| ||What Your Doctor Is Saying || |
Last reviewed on September 12, 2012
By Robert H. Shmerling, M.D.
Beth Israel Deaconess Medical Center
There's little doubt about it: Feet are important. Until you've had a foot problem, you may not realize just how important they are.
In medical school, I had a professor who said, "You can't cheat on your feet." He meant that while you could rest a sore elbow or shoulder, you can't do much with a bad foot.
While the same could be said of ankles, knees and hips, the foot is a rather small structure that must bear the full weight (or more) of your body during everyday activities, such as walking or running. It's remarkable that the foot can do its job so well most of the time.
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Important Foot Terms
Medical terminology reflects the importance of feet. Many terms come from the Latin (pes) or Greek (pous or podos) words for foot. There are pages of words in my medical dictionary referring to foot-related problems. Here are just a few of my favorites and the most useful.
- Pes planus An abnormally flat foot (a foot with little or no arch)
- Pes cavus An abnormally high arch
- Podagra A combination of "pod" and "agra" (meaning seizure), this term refers to sudden pain in the first toe, a condition most commonly caused by gout
- Podiatrist A foot specialist
- Plantar fasciitis An inflammation of the tough, specialized ligaments that line the foot's arch; this common condition causes the sole of the foot to be painful, especially first thing in the morning
- Bunion A firm, painful bump that forms over a bony bulge at the base of the big toe. In most cases, the big toe joint also is enlarged and has degenerative arthritis. The toe also may be pushed toward the other toes.
Of course, plenty of words deal with the feet that aren't particularly medical. Pedicure, pedal, and pedometer (a gadget that counts the number of steps you take) are good examples.
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Feet: Window to Your Health
Most foot problems are just about your feet. They may be due to an injury or improper footwear. Bunions, for example, may be caused by wearing shoes that are too tight. Many foot problems are preventable.
But, there are a number of body-wide (systemic) conditions that can also affect the feet. Sometimes, the first indication of trouble is in the feet. Among the most important are:
- Diabetes Numbness or tingling in the feet may be an early sign of neuropathy (nerve disease) due to diabetes. People with diabetes may have reduced sensation and poor circulation in their feet. This makes them susceptible to skin ulcers and infection. That's why people with diabetes have to keep a close eye on the skin of their feet.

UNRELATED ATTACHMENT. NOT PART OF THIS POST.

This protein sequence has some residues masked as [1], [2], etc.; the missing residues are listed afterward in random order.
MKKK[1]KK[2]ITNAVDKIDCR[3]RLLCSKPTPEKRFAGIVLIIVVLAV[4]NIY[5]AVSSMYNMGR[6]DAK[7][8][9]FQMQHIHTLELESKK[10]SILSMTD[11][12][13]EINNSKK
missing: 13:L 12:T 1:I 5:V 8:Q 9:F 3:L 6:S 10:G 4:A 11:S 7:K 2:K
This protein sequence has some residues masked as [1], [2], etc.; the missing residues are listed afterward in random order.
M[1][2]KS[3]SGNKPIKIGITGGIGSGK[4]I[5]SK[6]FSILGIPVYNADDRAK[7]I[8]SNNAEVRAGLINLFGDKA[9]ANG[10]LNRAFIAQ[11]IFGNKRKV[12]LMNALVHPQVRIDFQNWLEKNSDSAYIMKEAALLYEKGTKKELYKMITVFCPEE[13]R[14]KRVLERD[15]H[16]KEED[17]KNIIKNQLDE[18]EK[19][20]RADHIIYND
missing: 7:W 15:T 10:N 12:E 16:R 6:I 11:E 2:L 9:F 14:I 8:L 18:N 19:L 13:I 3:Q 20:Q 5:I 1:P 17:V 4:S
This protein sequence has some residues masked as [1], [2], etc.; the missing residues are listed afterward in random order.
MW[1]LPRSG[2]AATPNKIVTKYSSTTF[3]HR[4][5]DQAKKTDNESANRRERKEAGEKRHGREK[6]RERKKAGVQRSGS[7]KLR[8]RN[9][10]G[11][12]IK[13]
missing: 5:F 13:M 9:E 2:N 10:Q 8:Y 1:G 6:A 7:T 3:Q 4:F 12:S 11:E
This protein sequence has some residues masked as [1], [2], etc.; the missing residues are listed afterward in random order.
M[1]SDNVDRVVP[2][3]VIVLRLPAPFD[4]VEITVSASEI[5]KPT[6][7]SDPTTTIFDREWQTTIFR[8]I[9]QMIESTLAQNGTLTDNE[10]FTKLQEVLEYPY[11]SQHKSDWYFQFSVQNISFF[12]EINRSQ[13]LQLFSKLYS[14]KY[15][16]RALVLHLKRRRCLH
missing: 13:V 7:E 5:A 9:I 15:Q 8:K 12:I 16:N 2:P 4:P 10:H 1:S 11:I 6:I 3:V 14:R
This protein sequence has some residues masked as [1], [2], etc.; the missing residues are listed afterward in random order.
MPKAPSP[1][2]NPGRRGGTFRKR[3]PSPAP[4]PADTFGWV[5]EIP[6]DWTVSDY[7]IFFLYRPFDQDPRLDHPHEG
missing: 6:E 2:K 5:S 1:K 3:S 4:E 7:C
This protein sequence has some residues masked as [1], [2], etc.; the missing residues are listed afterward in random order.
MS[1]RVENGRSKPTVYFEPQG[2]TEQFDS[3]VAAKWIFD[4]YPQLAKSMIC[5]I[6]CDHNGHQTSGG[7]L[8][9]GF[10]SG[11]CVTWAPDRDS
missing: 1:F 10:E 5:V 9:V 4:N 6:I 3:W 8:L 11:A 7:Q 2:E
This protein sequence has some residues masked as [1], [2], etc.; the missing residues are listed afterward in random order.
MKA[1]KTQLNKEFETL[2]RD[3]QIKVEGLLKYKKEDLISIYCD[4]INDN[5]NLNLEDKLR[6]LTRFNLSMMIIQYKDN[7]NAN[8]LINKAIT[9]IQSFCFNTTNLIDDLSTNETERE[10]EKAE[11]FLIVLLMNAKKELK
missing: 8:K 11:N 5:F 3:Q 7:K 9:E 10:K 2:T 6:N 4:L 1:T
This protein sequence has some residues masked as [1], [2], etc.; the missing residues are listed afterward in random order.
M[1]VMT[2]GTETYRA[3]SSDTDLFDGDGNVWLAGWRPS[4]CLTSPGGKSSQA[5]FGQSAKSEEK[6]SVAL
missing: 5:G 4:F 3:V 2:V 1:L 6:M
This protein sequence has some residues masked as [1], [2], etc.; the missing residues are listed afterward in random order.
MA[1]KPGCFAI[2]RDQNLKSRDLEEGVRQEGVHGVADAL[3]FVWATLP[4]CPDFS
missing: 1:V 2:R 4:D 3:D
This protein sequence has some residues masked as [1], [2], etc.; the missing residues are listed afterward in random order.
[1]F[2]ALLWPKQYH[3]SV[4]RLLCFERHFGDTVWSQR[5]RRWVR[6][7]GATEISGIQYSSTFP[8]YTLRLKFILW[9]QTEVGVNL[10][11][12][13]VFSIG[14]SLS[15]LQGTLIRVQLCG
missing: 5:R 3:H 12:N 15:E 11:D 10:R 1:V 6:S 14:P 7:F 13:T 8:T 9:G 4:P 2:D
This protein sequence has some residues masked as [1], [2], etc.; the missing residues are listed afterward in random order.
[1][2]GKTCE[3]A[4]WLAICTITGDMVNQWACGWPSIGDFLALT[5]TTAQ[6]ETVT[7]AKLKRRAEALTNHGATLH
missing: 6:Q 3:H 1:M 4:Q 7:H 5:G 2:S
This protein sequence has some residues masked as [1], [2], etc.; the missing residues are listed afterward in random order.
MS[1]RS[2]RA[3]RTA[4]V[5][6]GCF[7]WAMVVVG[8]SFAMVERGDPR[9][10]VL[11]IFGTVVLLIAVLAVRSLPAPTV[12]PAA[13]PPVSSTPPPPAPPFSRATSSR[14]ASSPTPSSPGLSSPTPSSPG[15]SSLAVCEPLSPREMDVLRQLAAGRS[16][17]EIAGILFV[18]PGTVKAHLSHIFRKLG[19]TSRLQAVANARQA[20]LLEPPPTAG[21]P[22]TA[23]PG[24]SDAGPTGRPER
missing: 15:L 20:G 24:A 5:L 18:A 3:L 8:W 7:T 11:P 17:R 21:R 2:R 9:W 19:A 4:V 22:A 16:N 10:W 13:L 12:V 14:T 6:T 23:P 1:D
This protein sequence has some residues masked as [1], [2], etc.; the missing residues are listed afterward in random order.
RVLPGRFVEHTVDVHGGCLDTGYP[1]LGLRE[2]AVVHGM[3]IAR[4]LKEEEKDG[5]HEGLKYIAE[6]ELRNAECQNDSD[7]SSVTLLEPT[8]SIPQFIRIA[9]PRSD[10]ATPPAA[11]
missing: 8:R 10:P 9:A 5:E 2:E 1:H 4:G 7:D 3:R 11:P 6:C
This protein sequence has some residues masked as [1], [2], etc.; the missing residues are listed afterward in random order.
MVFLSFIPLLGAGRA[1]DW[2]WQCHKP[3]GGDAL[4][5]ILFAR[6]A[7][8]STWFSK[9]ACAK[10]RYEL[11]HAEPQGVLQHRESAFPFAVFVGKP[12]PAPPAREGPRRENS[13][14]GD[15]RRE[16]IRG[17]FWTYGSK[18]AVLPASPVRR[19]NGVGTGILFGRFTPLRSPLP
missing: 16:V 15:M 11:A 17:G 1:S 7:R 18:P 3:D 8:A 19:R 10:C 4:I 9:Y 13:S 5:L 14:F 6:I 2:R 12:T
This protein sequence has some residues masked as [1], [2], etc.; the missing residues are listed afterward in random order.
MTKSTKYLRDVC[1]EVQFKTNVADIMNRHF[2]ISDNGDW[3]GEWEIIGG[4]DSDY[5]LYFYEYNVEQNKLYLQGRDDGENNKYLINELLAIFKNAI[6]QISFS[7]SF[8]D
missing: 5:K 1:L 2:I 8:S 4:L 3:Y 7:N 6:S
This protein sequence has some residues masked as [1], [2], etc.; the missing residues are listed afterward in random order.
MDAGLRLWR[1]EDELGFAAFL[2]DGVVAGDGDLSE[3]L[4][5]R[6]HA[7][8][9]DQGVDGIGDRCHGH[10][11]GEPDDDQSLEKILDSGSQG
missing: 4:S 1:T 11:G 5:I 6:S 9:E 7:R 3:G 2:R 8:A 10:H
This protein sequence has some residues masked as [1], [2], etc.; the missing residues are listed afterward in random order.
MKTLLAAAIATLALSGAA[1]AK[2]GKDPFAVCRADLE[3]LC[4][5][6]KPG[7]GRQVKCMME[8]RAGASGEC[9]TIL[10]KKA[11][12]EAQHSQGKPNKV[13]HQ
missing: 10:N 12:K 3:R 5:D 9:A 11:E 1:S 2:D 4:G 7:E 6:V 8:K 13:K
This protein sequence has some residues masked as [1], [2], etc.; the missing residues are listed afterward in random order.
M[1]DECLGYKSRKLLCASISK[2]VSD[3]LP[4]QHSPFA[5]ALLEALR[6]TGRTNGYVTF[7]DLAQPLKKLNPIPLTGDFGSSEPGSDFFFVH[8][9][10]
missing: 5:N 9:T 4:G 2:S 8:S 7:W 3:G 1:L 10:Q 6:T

- Peripheral arterial disease (PAD) Cool toes with a purple or deep red discoloration may be an indication of PAD. With PAD, not enough blood flows to the legs. With or without diabetes, poor circulation in the feet can lead to unhealthy skin that heals poorly.
- Systemic infection Certain infections tend to cause rashes or other foot abnormalities. For example, hand-foot-mouth disease is caused by Coxsackievirus that spreads from the throat to the rest of the body. Small blisters on the hands and feet are typical. Heart-valve infections and syphilis are other infections that can cause a rash on the feet.
- Lung disease People with cystic fibrosis, lung cancer and other lung diseases may have "clubbing" of the toenails. The nail is rounded, like a dome, as it grows. Clubbing can also affect the fingernails and is seen in many other diseases as well.
- Swelling If your feet swell at the end of the day (with improvement first thing in the morning), you may have "edema" or excess fluid accumulating in your feet. Although there are many causes, edema could be a sign of kidney, liver or heart disease.
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The Bottom Line
Take care of your feet. Resist the temptation to cram them into highly fashionable shoes that, oddly enough, are not shaped like your foot. Bring questions about your feet to your doctor it might be good for your feet and for the rest of you.
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Robert H. Shmerling, M.D. is associate physician at Beth Israel Deaconess Medical Center and associate professor at Harvard Medical School. He has been a practicing rheumatologist for over 20 years at Beth Israel Deaconess Medical Center. He is an active teacher in the Internal Medicine Residency Program, serving as the Robinson Firm Chief. He is also a teacher in the Rheumatology Fellowship Program.